Adams Family Correspondence, volume 3

Guide to Editorial Apparatus

John Thaxter to Abigail Adams

James Lovell to Abigail Adams, 1 April 1778 Lovell, James AA


James Lovell to Abigail Adams, 1 April 1778 Lovell, James Adams, Abigail
James Lovell to Abigail Adams
Dear Ma'am York Town Apr: 1st. 1778

When I tell you that no Credit is to be given to the late Report of an attempted Assassination of Doctor Franklin, you are not to attribute my Assertion to an Endeavour to give Relief, at all Adventures, to the anxious Mind of an amiable Sufferer. Had your Letters of the 1st. and 8th. of March1 reached me before this Morning, I could not have given you so much Satisfaction as at present. I could only have told you that no Letter of mine had “confirmed” the Report. I did, it is true convey it to Boston, in hopes that I should procure a Contradiction of it, by Intelligence received at the eastern Ports later in Date than what Capt. More brought to Maryland.2 He left Bordeaux the 12th. of December and had pickt up his Story at Blaye before that period. But we have a fresh Packet from Mr. Bingham our Agent at Martinique in which he gives us the Substance of Letters from Paris dated Decr. 22d., ten Days after More left his Outport. Mr. Bingham's Correspondents are certainly a Class of Men who could not be ignorant of a capital Event respecting our Commissioners near a Fortnight after it is said to have happened, and who also would not have omitted to mention the Attempt upon Doctr. Franklin's Life, if it had really been made. The Connecticutt Gazettes tell us the Doctor was well about the 31 st. of December.

Call me not a Savage, when I inform you that your “Allarms and Distress” have afforded me Delight.

I assure you, Ma'am, that my Intimates think me not devoid of the most tender Sensibilities: But, if you expect that your Griefs should draw from me only sheer Pity, you must not send them to call upon me in the most elegant Dresses of Sentiment and Language; for, if you persist in your present course, be it known to you before hand, that I shall be far more prompt to admire than to compassionate Them.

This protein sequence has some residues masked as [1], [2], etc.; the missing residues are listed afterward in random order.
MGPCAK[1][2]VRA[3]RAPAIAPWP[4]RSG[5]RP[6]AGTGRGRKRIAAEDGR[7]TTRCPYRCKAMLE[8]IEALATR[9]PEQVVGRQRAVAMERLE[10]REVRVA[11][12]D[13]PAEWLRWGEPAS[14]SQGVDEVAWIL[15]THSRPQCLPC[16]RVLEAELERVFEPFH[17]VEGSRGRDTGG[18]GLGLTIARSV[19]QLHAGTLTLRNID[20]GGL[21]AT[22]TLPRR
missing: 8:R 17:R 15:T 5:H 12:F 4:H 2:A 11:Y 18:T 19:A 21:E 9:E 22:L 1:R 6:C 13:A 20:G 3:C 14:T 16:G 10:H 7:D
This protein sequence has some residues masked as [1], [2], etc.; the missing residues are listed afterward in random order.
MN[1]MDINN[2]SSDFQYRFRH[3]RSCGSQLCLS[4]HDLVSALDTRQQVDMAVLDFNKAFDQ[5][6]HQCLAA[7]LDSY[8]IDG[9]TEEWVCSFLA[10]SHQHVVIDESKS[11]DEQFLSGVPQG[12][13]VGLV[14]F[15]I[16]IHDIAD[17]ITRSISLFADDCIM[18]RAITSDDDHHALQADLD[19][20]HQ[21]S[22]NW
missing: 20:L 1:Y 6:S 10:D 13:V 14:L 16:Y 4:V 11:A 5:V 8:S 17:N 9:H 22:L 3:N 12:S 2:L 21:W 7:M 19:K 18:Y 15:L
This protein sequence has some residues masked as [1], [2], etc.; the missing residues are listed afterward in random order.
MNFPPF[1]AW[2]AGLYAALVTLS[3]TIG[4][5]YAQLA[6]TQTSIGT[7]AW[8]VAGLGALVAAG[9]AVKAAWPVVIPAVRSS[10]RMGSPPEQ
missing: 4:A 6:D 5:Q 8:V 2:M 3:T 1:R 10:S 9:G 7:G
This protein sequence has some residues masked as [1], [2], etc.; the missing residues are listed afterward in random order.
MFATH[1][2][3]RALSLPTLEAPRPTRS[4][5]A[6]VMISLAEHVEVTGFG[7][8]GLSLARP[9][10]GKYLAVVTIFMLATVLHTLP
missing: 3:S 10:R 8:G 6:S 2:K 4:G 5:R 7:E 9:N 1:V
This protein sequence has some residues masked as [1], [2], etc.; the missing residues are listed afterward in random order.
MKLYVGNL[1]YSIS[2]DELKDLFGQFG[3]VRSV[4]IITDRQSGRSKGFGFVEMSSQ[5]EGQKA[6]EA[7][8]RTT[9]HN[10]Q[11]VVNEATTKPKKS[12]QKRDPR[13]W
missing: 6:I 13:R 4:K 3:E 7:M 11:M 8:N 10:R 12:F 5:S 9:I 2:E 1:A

I do not at all recollect the subject of those letters which you men-2tion to have fallen under your eye after the sailing of the Boston, I rely altogether on your discretion to burn or forward them.3 I have a degree of curiosity to know what was the purport of that from which you scratched the name, and delivered it to the Judgement of Genl. Warren.4

I have honestly confessed to you my delight springing from your afflictions, you must not therefore attribute it to Mr. Gerry's Celibacy, only in part, that he takes singular pleasure in finding your “Heart was not at Ease.”5

You must take this last as my opinion, for Mr. G—— instantly disavows the truth of it. Let us set this down as a great symptom in his favour that he knows and means speedily to turn into the truest road of earthly felicity.—May you, Dear Ma'am, only leave that road to enter the eternal Paradise.

RC (Adams Papers.)


That of 1 March is printed in vol. 2, above; that of 8 March has not been found.


On the (false) report that Franklin had been assassinated, see AA to Lovell, 1 March, as cited in preceding note. Captain “More” should probably be Moore; see Samuel Cooper to AA, 2 March, vol. 2, above.


The letters referred to were from Lovell to JA, 8, 10 Feb., which are in the Adams Papers.


See AA's reply to the present letter, printed under the assigned date of 24 June, below.


For this allusion to Elbridge Gerry, see vol. 2:397.